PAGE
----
This month, we are pleased to support World Poetry Day, which takes place every year on 21st March. This day was first adopted by UNESCO in 1999, and while many countries celebrate their own national or international poetry days, World Poetry Day has the aim of “supporting linguistic diversity through poetic expression and increasing the opportunity for endangered languages to be heard”.
In the words of T.S. Eliot, “Our talking about poetry is an extension of our experience of it; and as a good deal of thinking has gone to the making of poetry, so a good deal may go to the study of it,” and at Cambridge Scholars we are proud to play a role in the continuing reading and discussion of poetry and poetic thought.
To celebrate World Poetry day we are offering our readers a 50% discount on 4 of our best-selling titles on poetry and the study of poetry. To redeem your discount, please enter the promotional code POETRY18 during checkout. Please note that this is a time-limited offer that will expire on 2nd April 2018.
The present age has seen an explosion of verse novels in many parts of the world. A novel written in verse contradicts theories that distinguish the novel as essentially a prose genre. The boundaries of prose and verse are, however, somewhat fluid. This is especially evident in the case of free verse poetry and the kinds of prose used in many Modernist novels. The contemporary outburst may seem a uniquely Postmodernist flouting of generic boundaries, but, in fact, the verse novel is not new. Its origins reach back to at least the eighteenth century. A Genealogy of the Verse Novel investigates the status of the verse novel as a genre and traces its mainly English-language history from its beginnings. The discussion will be of interest to genre theorists, prosodists, narratologists and literary historians, as well as readers of verse novels wishing for some background to this apparently new literary phenomenon.
Autobiographical Poetry in England and Spain, 1950-1980: Narrating Oneself in Verse traces the founding critical theories of the autobiographical genre, from the Enlightenment period to the most recent developments. It offers an increased effectiveness of the poem to express the narrative purposes of autobiography, recognizing poetic writing that has the extraordinary ability to say what “the mortal language does not say,” to quote Leopardi. The works of Seamus Heaney, Thom Gunn, Carlos Barral and Jaime Gil de Biedma are analyzed here, and show an unveiling of the self through memories, places and objects that often characterize them and that allow, to whomever recalls one’s own experience through writing, the recovery and restoration of essential meanings to the reconstruction not only of subjective identity, but also of one’s own community.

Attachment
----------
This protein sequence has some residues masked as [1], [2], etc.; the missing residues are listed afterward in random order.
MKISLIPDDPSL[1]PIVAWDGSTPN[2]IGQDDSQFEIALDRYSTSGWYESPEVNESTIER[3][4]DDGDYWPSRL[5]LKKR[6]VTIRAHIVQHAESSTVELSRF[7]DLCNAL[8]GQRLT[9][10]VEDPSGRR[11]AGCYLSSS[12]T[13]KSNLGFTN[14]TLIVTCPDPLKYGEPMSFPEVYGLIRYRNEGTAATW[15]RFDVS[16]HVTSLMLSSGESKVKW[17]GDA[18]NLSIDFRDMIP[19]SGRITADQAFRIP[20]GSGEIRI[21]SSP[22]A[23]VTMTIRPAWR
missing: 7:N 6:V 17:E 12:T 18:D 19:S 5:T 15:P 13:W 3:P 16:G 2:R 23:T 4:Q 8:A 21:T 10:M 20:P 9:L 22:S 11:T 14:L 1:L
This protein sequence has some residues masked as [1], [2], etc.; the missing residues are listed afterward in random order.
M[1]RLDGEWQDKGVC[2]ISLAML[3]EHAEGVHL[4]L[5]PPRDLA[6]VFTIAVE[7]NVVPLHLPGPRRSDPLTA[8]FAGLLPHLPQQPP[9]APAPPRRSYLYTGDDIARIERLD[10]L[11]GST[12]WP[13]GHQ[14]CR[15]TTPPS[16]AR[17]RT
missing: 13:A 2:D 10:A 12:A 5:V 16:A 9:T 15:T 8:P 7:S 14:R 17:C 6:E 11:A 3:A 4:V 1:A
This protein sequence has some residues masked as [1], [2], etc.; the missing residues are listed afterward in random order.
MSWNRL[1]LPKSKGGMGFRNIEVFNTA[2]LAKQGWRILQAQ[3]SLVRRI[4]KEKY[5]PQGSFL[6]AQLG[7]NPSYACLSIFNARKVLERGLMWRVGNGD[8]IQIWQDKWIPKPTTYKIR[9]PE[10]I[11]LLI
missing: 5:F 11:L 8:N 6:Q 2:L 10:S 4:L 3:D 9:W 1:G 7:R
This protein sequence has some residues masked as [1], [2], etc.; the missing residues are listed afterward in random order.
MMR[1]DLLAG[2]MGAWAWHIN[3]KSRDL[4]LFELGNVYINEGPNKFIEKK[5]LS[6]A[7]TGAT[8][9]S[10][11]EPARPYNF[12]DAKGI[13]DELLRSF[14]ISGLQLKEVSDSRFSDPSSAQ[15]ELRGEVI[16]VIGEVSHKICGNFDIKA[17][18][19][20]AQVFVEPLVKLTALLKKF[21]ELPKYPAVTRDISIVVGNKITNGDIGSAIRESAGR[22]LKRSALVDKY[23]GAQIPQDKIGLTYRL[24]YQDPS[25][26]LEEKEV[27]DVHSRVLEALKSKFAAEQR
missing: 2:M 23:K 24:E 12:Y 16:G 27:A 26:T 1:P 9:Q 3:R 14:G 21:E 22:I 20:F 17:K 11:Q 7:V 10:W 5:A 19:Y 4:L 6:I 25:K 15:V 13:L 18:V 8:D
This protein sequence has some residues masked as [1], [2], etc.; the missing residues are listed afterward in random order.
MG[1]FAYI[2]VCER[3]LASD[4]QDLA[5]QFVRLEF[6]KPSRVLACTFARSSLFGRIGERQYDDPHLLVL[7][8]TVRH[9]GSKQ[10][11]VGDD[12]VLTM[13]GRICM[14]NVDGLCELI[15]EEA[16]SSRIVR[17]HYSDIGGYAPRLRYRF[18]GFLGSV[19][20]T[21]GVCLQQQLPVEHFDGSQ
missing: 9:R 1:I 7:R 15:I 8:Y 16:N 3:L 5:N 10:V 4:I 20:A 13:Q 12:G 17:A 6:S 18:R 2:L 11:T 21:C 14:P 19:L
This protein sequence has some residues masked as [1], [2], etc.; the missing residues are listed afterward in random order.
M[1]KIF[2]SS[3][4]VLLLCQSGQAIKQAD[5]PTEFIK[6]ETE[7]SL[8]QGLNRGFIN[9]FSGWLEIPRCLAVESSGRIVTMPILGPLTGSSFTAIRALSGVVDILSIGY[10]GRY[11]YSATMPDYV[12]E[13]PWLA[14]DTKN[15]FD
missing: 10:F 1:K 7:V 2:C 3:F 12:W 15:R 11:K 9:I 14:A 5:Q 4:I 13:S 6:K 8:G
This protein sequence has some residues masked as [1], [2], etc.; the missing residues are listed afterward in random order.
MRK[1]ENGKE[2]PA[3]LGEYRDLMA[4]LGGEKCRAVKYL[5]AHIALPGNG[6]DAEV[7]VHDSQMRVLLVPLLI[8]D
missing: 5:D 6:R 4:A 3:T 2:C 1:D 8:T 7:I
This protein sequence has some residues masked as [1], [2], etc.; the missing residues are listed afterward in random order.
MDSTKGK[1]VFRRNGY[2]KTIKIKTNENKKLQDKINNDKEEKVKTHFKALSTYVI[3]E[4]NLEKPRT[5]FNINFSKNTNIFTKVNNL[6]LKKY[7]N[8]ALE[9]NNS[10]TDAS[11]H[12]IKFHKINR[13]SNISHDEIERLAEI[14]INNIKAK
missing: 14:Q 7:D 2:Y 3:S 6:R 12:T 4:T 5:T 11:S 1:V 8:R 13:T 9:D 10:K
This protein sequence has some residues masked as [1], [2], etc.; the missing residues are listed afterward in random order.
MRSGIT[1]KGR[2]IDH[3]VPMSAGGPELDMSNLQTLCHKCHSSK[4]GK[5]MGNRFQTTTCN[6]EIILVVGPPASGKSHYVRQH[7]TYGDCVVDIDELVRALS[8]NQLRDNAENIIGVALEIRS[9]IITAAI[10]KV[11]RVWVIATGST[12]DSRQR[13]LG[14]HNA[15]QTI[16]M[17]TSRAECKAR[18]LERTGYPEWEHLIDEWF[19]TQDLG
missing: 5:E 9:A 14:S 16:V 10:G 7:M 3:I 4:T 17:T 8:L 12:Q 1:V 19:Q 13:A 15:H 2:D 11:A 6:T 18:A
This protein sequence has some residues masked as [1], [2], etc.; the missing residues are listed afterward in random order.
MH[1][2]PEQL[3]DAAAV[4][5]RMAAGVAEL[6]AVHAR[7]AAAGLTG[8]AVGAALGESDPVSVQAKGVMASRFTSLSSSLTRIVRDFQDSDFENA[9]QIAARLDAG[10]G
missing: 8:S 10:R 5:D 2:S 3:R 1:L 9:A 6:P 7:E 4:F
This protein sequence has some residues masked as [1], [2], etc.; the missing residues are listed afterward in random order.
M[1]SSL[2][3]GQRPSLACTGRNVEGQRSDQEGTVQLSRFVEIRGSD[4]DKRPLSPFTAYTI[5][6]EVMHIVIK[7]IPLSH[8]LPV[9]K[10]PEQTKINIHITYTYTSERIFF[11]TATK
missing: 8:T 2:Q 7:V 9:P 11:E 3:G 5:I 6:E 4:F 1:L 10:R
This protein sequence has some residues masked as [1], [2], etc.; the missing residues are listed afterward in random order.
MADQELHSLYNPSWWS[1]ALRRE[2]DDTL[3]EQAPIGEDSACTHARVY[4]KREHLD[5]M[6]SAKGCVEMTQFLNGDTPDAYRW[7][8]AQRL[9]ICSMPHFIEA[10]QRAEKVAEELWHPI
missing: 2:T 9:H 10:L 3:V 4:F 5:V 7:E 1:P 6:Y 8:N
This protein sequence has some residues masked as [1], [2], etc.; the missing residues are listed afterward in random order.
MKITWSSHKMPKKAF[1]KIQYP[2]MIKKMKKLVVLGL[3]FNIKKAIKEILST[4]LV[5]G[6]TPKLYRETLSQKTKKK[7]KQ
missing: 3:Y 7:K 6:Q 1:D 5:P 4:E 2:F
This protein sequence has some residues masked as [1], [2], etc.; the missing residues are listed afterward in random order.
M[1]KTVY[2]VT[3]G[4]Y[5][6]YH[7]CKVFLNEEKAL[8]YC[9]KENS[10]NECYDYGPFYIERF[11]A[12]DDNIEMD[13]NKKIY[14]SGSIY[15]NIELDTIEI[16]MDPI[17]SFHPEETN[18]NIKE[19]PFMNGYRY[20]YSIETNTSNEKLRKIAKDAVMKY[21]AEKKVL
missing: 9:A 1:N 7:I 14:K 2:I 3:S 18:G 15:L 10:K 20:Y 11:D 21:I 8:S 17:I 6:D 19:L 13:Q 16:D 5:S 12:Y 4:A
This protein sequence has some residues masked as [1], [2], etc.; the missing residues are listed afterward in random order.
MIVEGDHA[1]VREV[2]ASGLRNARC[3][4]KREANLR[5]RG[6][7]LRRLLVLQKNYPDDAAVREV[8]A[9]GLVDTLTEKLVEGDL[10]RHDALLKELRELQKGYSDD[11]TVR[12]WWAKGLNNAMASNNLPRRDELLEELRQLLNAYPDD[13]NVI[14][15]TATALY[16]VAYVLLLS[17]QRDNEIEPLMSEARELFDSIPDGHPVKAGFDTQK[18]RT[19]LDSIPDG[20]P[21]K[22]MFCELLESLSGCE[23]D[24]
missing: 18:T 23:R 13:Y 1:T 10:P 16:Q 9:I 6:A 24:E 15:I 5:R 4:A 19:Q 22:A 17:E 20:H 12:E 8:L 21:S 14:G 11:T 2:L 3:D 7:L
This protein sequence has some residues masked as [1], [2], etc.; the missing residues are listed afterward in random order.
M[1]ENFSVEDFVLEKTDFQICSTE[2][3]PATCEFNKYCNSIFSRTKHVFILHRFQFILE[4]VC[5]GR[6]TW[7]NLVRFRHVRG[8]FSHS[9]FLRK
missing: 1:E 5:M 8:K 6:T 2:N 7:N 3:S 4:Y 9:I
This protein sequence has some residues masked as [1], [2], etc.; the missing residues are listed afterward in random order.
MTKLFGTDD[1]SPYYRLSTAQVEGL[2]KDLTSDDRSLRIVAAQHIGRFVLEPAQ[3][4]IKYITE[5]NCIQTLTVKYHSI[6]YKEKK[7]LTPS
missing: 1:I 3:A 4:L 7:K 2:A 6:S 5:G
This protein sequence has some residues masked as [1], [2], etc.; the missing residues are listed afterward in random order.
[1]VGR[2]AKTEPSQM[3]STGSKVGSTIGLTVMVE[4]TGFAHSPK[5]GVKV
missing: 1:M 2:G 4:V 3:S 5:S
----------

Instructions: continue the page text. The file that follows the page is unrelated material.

Englishness and Post-imperial Space: The Poetry of Philip Larkin and Ted Hughes probes into the English mindset immediately after the British withdrawal from the colonies, and examines how the loss of power and global prestige affected contemporary poetry, particularly that of Philip Larkin and Ted Hughes. Frustration and disillusionment, even anger, characterised the era and many of the literary works the period produced. Most writers became insular and were obsessed with the ‘English’ elements in their writing. The great, international and cosmopolitan themes (of Eliot, for instance) were replaced by those of narrow domestic importance. It is in such a context, this book argues, that Larkin and Hughes returned to the old England, most notably to the themes of gradually vanishing pristine landscape and national myths and legends, to the archetypal English customs and conventions.
The early works of Paul Auster convey the loneliness of the individual fully committed to the work of writing, as if he were confined within the book that dominates his life. All through Auster’s poetry, essays and fiction, the work of writing is an actual physical effort, an effective construction. The Imagery of Writing in the Early Works of Paul Auster: From Stones to Books studies the symbolism of the genetic substance of the world (re)built through the work of writing, inside the walls of the room, closed in space and time, though open to an unlimited mental expansion. Auster’s work is an aesthetic-literary self-reflection about the mission of writing. The writer-character is like an inexperienced God, whose hands may originate either cosmos or chaos, life or death, hence Auster’s recurring meditation on the work and the power of writing, at the same time an autobiography and a self-criticism.